The best of EcoWatch, right in your inbox. Sign up for our email newsletter!
According to its annual report, the North Atlantic Treaty Organization (NATO) plans to increase its investment in renewables and energy efficiency as they “reduce the risk” to troops involved in conflict.
Smart energy solutions, such as roll-up solar panels, wind power, smart grids and advanced insulation, "can not only save money when less fuel is used, but can also save soldiers’ lives,” the NATO report, released on Thursday, finds. Between 2003 and 2007, an estimated 3,000 soldiers were killed or wounded in Iraq and Afghanistan, transporting fuels to power military bases.
The report also cites the impacts of climate change on international security as part of the reason it is ramping up investments in renewables and energy efficiency.
"Climate change affects not only the natural environment but the security environment as well," the report says. "NATO is working to improve the energy efficiency of its forces and increase the use of renewable energy in the military.”
NATO enumerated a number of its activities in 2015 that emphasize the link between energy and security:
- "During the multinational exercise Capable Logistician 2015 in Hungary, 14 companies demonstrated the operational relevance of energy-efficient equipment (e.g. solar and wind power, smart grids, and advanced insulation), making the event a major milestone in the development of energy efficiency standards for NATO forces.
- NATO conducted its first ever Energy Security Strategic Awareness Course at the NATO School in Oberammergau, with participants from Allied and partner countries.
- NATO’s Energy Security Centre of Excellence produced a study on Ukraine’s energy infrastructure challenges.
- The informal Working Group on Infrastructure Protection, chaired by Azerbaijan, convened to discuss threats to energy infrastructure in the maritime domain, with a focus on cyber threats.
- NATO’s annual Energy Security Roundtable brought together experts from academia, international organizations and the private sector to discuss global energy developments and their security implications.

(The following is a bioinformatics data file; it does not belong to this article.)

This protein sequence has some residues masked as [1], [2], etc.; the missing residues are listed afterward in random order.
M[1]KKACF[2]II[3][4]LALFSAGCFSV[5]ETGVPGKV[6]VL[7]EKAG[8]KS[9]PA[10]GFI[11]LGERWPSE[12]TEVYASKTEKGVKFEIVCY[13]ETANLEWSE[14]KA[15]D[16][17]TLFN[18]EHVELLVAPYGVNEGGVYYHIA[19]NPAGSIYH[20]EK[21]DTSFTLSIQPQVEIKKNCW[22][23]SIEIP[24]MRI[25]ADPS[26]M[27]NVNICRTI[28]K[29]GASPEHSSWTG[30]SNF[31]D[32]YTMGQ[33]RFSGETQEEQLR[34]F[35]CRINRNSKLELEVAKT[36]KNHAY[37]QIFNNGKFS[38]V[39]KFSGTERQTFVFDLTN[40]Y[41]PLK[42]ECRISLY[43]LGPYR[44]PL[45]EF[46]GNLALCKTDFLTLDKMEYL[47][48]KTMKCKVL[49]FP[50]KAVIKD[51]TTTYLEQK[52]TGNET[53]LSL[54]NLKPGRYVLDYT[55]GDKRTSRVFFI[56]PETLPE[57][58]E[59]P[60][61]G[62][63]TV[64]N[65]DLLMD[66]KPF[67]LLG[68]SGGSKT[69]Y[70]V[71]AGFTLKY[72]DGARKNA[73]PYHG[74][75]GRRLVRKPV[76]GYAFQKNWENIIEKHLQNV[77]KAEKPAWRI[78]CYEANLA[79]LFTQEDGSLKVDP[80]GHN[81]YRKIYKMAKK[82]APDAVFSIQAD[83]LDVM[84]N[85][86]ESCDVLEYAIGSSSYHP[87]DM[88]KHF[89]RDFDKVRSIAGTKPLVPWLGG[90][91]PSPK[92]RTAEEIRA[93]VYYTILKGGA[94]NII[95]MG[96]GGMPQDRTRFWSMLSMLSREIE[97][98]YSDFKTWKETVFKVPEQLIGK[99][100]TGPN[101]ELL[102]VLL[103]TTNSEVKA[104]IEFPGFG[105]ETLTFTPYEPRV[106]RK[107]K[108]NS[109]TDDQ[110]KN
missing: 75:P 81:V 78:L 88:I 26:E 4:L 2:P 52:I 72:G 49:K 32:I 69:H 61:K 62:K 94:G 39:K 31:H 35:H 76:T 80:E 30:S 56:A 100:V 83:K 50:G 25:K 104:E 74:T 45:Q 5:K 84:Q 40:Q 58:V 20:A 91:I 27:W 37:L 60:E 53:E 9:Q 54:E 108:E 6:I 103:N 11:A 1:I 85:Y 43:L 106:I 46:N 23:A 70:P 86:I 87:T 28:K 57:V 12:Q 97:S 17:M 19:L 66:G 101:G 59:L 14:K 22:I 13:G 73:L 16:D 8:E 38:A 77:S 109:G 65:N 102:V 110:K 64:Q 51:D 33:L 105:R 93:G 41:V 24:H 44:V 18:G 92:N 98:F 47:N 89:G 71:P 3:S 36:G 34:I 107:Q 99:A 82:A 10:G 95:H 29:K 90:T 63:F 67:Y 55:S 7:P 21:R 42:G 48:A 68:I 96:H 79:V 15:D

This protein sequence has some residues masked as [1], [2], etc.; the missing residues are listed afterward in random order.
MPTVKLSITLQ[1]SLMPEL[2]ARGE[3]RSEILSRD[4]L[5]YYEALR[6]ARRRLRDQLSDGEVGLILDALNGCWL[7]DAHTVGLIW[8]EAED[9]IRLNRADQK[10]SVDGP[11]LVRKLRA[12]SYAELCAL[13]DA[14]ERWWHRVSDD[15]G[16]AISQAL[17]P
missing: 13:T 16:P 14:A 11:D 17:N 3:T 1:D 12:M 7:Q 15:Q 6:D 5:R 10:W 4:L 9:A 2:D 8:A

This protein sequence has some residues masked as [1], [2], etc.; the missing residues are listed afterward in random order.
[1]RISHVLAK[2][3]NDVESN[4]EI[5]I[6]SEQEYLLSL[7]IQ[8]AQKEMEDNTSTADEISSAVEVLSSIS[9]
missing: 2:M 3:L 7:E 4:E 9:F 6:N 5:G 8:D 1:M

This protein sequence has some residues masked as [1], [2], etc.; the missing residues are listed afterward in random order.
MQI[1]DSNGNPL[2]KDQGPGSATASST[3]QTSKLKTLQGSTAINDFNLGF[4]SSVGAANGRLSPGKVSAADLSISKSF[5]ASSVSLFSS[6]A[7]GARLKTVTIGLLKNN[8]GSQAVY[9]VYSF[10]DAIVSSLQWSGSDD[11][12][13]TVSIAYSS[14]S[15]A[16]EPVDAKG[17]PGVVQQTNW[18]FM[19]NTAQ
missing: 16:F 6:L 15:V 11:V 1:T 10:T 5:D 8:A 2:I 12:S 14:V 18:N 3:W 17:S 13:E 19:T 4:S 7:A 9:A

- NATO’s Science for Peace and Security Programme supported energy-related projects, for example, on novel approaches to determining the integrity of pipelines."
International security experts have been concerned about energy issues and climate impacts for a number of years. In October, NATO warned that climate change is a significant security threat, saying “its bite is already being felt.” The Pentagon, the world’s top non-state fuel consumer, has also called for climate action.
YOU MIGHT ALSO LIKE
EcoWatch Daily Newsletter
By Erica Cirino
Visit a coral reef off the coast of Miami or the Maldives and you may see fields of bleached white instead of a burst of colors.
By Jason Bittel
High up in the mountains of Montana's Glacier National Park, there are two species of insect that only a fly fishermen or entomologist would probably recognize. Known as stoneflies, these aquatic bugs are similar to dragonflies and mayflies in that they spend part of their lives underwater before emerging onto the land, where they transform into winged adults less than a half inch long. However, unlike those other species, stoneflies do their thing only where cold, clean waters flow.
By Bob Curley
- The new chicken sandwiches at McDonald's, Popeyes, and Chick-fil-A all contain the MSG flavor enhancement chemical.
- Experts say MSG can enhance the so-called umami flavor of a food.
- The ingredient is found in everything from Chinese food and pizza to prepackaged sandwiches and table sauces.
McDonald's wants to get in on the chicken sandwich war currently being waged between Popeyes and Chick-fil-A.
By Andrea Germanos
Youth climate activists marched through the streets of Davos, Switzerland Friday as the World Economic Forum wrapped up in a Fridays for Future demonstration underscoring their demand that the global elite act swiftly to tackle the climate emergency.
By Tim Radford
The year is less than four weeks old, but scientists already know that carbon dioxide emissions will continue to head upwards — as they have every year since measurements began — leading to a continuation of the Earth's rising heat.